I'm not saying this to be preachy. Everyone has different feelings about how much is too much. I'd just gotten to a point where I felt I was drinking too much too often. I'm proud to say I went out last night - to a craft beer menu launch at a restaurant - and had 3 beers in about 3 hours. I went out Saturday night and had 3.5 beers over 4 hours. Those are really good numbers for me, and ones I hope to continue with.

Sorry that my first post in a couple of weeks is about something that some people may not want to read about. But I wanted to be honest about why I'd been away, and what my thoughts have been. It's ironic that I'm posting this on St. Patty's Day, a day that I've typically devoted to drinking and celebrating my non-Irishness. I'll still be going out tonight and celebrating. It will just be with a couple of less beers than I've celebrated with in the past.


PS. Tomorrow I get back to beer reviews. I had the Port Brewing Wipeout last night, loved it, and can't wait to write about it!

March 2, 2010

Pliny the Younger

Since getting in to craft beer over the past year, there are some beers that I constantly hear about. Pliny the Younger is one of them. It started over the summer when I wrote about Pliny the Elder. I received comments that if I liked Elder I had to search out the Younger. At the time I didn't realize just how rare Younger is. Actually, I never really gave much thought to the distribution or availability of any beer since those I was used to drinking (Miller Lite, Amstel Lite, etc) were available anywhere, anytime. I'm much smarter about things now.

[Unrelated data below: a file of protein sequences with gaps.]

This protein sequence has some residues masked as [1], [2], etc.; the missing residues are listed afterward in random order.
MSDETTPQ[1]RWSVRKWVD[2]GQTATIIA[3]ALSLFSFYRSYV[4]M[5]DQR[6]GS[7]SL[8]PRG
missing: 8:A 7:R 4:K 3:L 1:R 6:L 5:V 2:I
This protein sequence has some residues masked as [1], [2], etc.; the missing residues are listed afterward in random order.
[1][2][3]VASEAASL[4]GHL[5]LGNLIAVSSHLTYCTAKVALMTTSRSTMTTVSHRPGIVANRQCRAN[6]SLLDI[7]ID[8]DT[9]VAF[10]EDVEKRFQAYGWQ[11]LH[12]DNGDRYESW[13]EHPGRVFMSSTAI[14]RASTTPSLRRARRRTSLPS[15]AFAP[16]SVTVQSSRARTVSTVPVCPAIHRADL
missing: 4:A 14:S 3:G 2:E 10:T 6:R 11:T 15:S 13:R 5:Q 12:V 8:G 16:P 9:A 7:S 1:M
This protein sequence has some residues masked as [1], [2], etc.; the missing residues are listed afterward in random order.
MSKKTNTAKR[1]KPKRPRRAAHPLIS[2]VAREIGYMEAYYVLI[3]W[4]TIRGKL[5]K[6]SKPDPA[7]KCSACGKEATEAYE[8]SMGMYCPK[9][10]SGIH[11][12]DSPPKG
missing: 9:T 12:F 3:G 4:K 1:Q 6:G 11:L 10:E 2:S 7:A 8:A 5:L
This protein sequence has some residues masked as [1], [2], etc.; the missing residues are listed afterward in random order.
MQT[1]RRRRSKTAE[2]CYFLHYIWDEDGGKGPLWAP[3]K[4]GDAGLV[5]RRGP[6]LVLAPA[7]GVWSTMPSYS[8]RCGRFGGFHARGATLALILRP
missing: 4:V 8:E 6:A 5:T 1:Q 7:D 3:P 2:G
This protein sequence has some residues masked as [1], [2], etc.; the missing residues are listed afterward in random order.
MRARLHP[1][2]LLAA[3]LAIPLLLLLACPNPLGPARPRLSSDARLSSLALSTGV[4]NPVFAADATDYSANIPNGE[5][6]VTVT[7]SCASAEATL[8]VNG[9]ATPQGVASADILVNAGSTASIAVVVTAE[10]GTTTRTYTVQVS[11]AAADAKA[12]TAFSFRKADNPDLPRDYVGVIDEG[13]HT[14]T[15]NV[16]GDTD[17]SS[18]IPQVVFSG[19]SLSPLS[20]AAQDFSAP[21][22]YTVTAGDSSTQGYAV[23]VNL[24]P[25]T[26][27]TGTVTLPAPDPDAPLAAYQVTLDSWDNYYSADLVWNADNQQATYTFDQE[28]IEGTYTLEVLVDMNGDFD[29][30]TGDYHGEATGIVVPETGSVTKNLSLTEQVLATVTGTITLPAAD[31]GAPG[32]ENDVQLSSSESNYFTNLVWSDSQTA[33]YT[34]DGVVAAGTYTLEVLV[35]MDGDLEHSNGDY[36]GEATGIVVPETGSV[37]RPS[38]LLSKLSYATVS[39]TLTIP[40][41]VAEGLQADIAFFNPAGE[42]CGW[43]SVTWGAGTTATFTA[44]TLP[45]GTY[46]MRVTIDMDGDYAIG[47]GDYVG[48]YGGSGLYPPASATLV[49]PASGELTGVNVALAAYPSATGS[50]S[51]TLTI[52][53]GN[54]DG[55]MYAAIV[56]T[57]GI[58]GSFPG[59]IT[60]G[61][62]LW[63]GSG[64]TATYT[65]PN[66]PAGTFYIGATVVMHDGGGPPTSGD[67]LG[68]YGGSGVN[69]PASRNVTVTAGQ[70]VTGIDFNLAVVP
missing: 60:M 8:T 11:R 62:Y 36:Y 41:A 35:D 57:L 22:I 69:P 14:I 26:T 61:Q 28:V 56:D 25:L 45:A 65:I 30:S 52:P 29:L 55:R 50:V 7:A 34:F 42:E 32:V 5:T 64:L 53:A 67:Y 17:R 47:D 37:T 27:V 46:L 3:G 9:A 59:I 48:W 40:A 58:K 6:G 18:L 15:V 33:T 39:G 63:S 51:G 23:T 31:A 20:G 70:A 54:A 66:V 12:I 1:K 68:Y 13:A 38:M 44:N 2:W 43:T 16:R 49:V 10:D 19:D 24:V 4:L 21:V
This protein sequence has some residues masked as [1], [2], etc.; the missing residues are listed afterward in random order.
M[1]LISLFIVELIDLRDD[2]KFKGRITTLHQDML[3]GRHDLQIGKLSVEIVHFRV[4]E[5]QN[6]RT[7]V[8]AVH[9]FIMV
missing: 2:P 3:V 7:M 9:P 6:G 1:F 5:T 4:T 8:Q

Anyway, yesterday was a banner day for this beer drinker. Philly has been lucky enough to receive a number of kegs of the Younger. I know it's been tapped at a couple of places, and it kicks within minutes. I learned that a keg was going to be tapped at 11:30 Monday morning at Monk's Cafe. I'd heard that there would be a line, but I figured it was a Monday morning, people had to work, it wouldn't be too bad. Work seemed to be an afterthought for the folks who were lined up by the time I got there, a little after 11 am. The line wasn't too bad, though, and the doors opened promptly at 11:30. People piled in to the small front bar. It was packed, but the crowd was composed. All waited patiently for their chance to order a beer. And patience paid off when I was handed my first (and what would be my only) glass of the elusive Younger.

I was a bit worried that the beer wouldn't live up to my expectations. After all, this is the top-rated beer in the world! I'm happy to say it was all that I hoped it would be and more, starting with the pour. A beautiful golden, amber. And the smell - ah, the smell. An amazing hop smell that had me sniffing over and over again. Citrus, pine, it was all there. And the taste followed. Grapefruit, pine, and some sweet malt coming through to balance it all out. This is a big beer (11% ABV) but it is so well balanced that it's extremely drinkable - almost dangerously so. Funny side note, I was talking to a guy standing next to me and asked what he thought the ABV was. His answer? "Probably about 5 or 6%". I almost laughed out loud. Maybe I did laugh out loud. Really? A sessionable DIPA? Ha!

I was about 1/2 way through my beer when word went 'round the bar that the keg had kicked (about 30 to 40 minutes after it was tapped). I didn't think I was going to have another one (it was, after all, such a big beer) and I was so glad that I'd gotten my first taste. There are other events featuring the Younger throughout the next few weeks, so I'm hopeful to get another taste before it's all gone.

Another interesting note - it wasn't just the Younger that was tapped that morning, and that wasn't the only beer that brought the crowd. There was also Supplication, Temptation, and Consecration (barrel-aged sours) that had people swooning, and those all kicked before the Blind Pig or Pliny the Elder, which was fine with me since I had a Blind Pig to follow up the Younger. I've said it before and I'll say it again - Russian River does no wrong!